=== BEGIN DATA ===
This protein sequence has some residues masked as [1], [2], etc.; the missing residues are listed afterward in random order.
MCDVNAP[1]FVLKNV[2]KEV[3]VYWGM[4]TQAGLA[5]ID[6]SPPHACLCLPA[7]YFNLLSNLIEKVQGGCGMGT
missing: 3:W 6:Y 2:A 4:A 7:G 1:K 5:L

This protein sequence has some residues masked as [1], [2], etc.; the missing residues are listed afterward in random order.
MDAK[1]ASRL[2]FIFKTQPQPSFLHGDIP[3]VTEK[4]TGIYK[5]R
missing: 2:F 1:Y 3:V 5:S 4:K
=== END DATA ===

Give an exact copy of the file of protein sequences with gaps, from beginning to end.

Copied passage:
This protein sequence has some residues masked as [1], [2], etc.; the missing residues are listed afterward in random order.
MCDVNAP[1]FVLKNV[2]KEV[3]VYWGM[4]TQAGLA[5]ID[6]SPPHACLCLPA[7]YFNLLSNLIEKVQGGCGMGT
missing: 3:W 6:Y 2:A 4:A 7:G 1:K 5:L

This protein sequence has some residues masked as [1], [2], etc.; the missing residues are listed afterward in random order.
MDAK[1]ASRL[2]FIFKTQPQPSFLHGDIP[3]VTEK[4]TGIYK[5]R
missing: 2:F 1:Y 3:V 5:S 4:K